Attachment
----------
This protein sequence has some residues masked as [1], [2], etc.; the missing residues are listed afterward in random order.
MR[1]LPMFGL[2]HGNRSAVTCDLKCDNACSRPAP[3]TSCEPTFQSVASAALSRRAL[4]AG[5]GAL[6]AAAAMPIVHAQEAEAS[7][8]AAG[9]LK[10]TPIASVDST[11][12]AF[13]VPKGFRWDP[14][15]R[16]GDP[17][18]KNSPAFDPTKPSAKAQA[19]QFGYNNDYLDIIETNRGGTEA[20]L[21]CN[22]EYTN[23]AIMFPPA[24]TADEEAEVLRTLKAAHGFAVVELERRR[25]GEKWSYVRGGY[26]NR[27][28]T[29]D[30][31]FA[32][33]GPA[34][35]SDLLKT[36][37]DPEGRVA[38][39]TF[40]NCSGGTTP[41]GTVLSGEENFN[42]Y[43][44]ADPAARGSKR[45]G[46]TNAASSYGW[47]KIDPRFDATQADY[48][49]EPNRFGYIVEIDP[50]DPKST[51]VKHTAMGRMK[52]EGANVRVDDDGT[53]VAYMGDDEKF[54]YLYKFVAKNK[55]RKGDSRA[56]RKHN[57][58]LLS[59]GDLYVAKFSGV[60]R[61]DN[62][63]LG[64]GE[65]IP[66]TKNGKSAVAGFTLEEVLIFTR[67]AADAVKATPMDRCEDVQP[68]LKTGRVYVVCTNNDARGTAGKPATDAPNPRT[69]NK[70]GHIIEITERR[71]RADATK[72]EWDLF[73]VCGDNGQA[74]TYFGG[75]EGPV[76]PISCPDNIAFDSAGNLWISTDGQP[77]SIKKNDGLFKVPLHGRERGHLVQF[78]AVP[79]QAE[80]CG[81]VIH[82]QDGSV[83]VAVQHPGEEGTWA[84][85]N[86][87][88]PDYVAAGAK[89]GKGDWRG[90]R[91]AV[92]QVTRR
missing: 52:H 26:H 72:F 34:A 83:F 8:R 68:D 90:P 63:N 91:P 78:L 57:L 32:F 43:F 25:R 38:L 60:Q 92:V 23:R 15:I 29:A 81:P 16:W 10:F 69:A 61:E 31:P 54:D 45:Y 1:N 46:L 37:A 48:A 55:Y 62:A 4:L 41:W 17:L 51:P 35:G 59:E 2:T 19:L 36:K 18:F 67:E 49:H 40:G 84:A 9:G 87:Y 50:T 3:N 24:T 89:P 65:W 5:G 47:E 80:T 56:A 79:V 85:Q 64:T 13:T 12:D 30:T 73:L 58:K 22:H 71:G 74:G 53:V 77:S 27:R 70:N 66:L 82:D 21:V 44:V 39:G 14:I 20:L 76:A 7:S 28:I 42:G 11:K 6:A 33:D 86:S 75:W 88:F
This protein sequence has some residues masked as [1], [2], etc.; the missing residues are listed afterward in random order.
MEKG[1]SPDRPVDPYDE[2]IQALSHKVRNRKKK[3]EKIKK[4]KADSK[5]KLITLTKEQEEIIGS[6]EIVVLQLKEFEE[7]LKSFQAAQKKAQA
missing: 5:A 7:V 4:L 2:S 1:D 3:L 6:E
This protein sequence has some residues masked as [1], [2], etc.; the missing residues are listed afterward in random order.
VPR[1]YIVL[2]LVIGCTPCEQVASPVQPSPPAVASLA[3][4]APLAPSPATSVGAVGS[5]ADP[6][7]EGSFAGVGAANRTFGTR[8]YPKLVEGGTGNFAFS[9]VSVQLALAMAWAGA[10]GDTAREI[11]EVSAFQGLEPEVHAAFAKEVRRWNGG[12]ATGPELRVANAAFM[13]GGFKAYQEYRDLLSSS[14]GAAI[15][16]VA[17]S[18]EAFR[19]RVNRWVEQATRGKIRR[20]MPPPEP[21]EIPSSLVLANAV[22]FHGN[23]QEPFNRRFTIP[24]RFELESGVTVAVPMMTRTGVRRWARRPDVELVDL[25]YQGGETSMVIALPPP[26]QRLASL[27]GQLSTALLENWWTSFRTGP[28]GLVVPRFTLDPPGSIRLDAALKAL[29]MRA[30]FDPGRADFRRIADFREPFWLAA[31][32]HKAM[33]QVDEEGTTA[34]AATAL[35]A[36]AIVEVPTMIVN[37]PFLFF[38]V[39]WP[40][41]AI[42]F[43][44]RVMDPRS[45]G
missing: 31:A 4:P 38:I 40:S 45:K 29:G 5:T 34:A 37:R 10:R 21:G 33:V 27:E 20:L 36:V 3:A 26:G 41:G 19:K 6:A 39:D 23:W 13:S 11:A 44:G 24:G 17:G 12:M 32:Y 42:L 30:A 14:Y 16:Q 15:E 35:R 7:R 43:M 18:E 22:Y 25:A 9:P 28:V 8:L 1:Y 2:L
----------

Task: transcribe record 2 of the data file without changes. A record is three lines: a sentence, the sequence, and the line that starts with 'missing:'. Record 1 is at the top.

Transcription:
This protein sequence has some residues masked as [1], [2], etc.; the missing residues are listed afterward in random order.
MEKG[1]SPDRPVDPYDE[2]IQALSHKVRNRKKK[3]EKIKK[4]KADSK[5]KLITLTKEQEEIIGS[6]EIVVLQLKEFEE[7]LKSFQAAQKKAQA
missing: 5:A 7:V 4:L 2:S 1:D 3:L 6:E